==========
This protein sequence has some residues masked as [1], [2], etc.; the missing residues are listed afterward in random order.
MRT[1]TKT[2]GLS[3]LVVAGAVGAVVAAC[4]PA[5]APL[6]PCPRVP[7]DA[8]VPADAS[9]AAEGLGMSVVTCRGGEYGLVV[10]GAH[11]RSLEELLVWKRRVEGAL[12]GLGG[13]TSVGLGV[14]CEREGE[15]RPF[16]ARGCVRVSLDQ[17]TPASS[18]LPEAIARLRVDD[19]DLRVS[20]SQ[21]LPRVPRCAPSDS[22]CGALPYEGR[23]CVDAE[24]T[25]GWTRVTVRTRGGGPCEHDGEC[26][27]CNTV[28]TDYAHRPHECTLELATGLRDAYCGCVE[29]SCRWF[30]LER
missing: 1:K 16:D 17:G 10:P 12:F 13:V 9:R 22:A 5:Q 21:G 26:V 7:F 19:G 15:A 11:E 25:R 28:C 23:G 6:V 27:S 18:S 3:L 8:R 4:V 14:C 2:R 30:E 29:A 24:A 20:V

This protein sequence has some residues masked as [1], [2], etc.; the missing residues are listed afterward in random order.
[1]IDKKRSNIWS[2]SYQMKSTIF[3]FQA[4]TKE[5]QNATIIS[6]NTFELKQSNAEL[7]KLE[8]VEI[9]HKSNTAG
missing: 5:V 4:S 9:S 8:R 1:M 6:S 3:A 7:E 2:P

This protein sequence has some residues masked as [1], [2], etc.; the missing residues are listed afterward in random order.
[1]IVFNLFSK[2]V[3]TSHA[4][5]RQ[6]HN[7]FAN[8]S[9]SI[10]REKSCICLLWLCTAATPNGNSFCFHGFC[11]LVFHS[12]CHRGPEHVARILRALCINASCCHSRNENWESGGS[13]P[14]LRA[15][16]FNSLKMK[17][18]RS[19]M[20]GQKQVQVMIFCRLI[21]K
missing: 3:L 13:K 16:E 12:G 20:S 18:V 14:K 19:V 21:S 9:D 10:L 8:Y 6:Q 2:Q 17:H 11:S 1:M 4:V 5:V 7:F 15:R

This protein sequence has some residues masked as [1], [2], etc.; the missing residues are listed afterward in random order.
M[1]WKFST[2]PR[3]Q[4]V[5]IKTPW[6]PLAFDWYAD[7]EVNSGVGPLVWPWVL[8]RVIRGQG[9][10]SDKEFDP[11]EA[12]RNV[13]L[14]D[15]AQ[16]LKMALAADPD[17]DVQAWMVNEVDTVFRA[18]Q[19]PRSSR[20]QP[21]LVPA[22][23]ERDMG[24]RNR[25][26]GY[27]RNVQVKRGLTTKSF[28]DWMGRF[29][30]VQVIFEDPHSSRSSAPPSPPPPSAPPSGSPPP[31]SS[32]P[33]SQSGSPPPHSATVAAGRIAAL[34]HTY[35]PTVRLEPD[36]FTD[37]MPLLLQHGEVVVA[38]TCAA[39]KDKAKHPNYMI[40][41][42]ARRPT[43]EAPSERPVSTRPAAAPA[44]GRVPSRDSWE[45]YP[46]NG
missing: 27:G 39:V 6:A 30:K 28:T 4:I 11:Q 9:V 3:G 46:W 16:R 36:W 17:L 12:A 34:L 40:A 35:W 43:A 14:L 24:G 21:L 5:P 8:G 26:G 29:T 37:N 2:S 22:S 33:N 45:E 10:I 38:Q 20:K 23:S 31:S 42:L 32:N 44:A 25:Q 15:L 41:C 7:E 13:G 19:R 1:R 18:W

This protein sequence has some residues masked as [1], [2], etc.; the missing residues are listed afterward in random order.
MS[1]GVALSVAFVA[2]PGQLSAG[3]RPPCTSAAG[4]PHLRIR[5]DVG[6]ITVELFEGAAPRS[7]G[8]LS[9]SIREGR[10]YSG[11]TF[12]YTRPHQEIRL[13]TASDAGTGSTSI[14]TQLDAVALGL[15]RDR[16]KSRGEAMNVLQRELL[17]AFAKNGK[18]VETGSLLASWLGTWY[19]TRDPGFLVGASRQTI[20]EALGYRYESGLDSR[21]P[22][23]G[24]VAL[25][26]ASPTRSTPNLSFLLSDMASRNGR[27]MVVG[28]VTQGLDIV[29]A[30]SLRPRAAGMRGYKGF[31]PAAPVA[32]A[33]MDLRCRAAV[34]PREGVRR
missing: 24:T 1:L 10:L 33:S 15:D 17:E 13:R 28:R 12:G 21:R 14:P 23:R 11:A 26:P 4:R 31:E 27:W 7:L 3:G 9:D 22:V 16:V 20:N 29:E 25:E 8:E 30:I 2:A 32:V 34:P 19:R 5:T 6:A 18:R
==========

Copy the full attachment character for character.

This protein sequence has some residues masked as [1], [2], etc.; the missing residues are listed afterward in random order.
MRT[1]TKT[2]GLS[3]LVVAGAVGAVVAAC[4]PA[5]APL[6]PCPRVP[7]DA[8]VPADAS[9]AAEGLGMSVVTCRGGEYGLVV[10]GAH[11]RSLEELLVWKRRVEGAL[12]GLGG[13]TSVGLGV[14]CEREGE[15]RPF[16]ARGCVRVSLDQ[17]TPASS[18]LPEAIARLRVDD[19]DLRVS[20]SQ[21]LPRVPRCAPSDS[22]CGALPYEGR[23]CVDAE[24]T[25]GWTRVTVRTRGGGPCEHDGEC[26][27]CNTV[28]TDYAHRPHECTLELATGLRDAYCGCVE[29]SCRWF[30]LER
missing: 1:K 16:D 17:G 10:P 12:F 13:V 9:R 22:A 5:Q 21:G 26:V 7:F 19:G 15:A 11:E 25:R 28:C 23:G 6:V 27:S 18:S 3:L 8:R 4:V 14:C 2:R 30:E 29:A 24:A 20:V

This protein sequence has some residues masked as [1], [2], etc.; the missing residues are listed afterward in random order.
[1]IDKKRSNIWS[2]SYQMKSTIF[3]FQA[4]TKE[5]QNATIIS[6]NTFELKQSNAEL[7]KLE[8]VEI[9]HKSNTAG
missing: 5:V 4:S 9:S 8:R 1:M 6:S 3:A 7:E 2:P

This protein sequence has some residues masked as [1], [2], etc.; the missing residues are listed afterward in random order.
[1]IVFNLFSK[2]V[3]TSHA[4][5]RQ[6]HN[7]FAN[8]S[9]SI[10]REKSCICLLWLCTAATPNGNSFCFHGFC[11]LVFHS[12]CHRGPEHVARILRALCINASCCHSRNENWESGGS[13]P[14]LRA[15][16]FNSLKMK[17][18]RS[19]M[20]GQKQVQVMIFCRLI[21]K
missing: 3:L 13:K 16:E 12:G 20:S 18:V 14:K 19:V 21:S 9:D 10:L 8:Y 6:Q 2:Q 17:H 11:S 1:M 4:V 5:V 7:F 15:R

This protein sequence has some residues masked as [1], [2], etc.; the missing residues are listed afterward in random order.
M[1]WKFST[2]PR[3]Q[4]V[5]IKTPW[6]PLAFDWYAD[7]EVNSGVGPLVWPWVL[8]RVIRGQG[9][10]SDKEFDP[11]EA[12]RNV[13]L[14]D[15]AQ[16]LKMALAADPD[17]DVQAWMVNEVDTVFRA[18]Q[19]PRSSR[20]QP[21]LVPA[22][23]ERDMG[24]RNR[25][26]GY[27]RNVQVKRGLTTKSF[28]DWMGRF[29][30]VQVIFEDPHSSRSSAPPSPPPPSAPPSGSPPP[31]SS[32]P[33]SQSGSPPPHSATVAAGRIAAL[34]HTY[35]PTVRLEPD[36]FTD[37]MPLLLQHGEVVVA[38]TCAA[39]KDKAKHPNYMI[40][41][42]ARRPT[43]EAPSERPVSTRPAAAPA[44]GRVPSRDSWE[45]YP[46]NG
missing: 27:G 39:V 6:A 30:K 28:T 4:I 11:Q 9:V 3:G 46:W 16:R 36:W 17:L 12:A 34:L 40:A 35:W 43:A 14:L 24:G 21:L 5:P 8:G 26:G 29:T 37:N 2:S 22:S 33:N 45:E 10:I 38:Q 20:K 23:S 31:S 42:L 32:N 44:A 25:Q 15:L 41:C 7:E 13:G 19:R 1:R 18:W

This protein sequence has some residues masked as [1], [2], etc.; the missing residues are listed afterward in random order.
MS[1]GVALSVAFVA[2]PGQLSAG[3]RPPCTSAAG[4]PHLRIR[5]DVG[6]ITVELFEGAAPRS[7]G[8]LS[9]SIREGR[10]YSG[11]TF[12]YTRPHQEIRL[13]TASDAGTGSTSI[14]TQLDAVALGL[15]RDR[16]KSRGEAMNVLQRELL[17]AFAKNGK[18]VETGSLLASWLGTWY[19]TRDPGFLVGASRQTI[20]EALGYRYESGLDSR[21]P[22][23]G[24]VAL[25][26]ASPTRSTPNLSFLLSDMASRNGR[27]MVVG[28]VTQGLDIV[29]A[30]SLRPRAAGMRGYKGF[31]PAAPVA[32]A[33]MDLRCRAAV[34]PREGVRR
missing: 24:T 1:L 10:L 33:S 15:D 17:E 13:R 28:R 12:G 21:R 14:P 23:R 11:A 26:P 4:R 31:E 27:W 7:L 3:G 9:D 22:V 16:V 20:N 29:E 25:E 8:E 30:I 2:A 32:V 34:P 19:R 5:T 6:A 18:R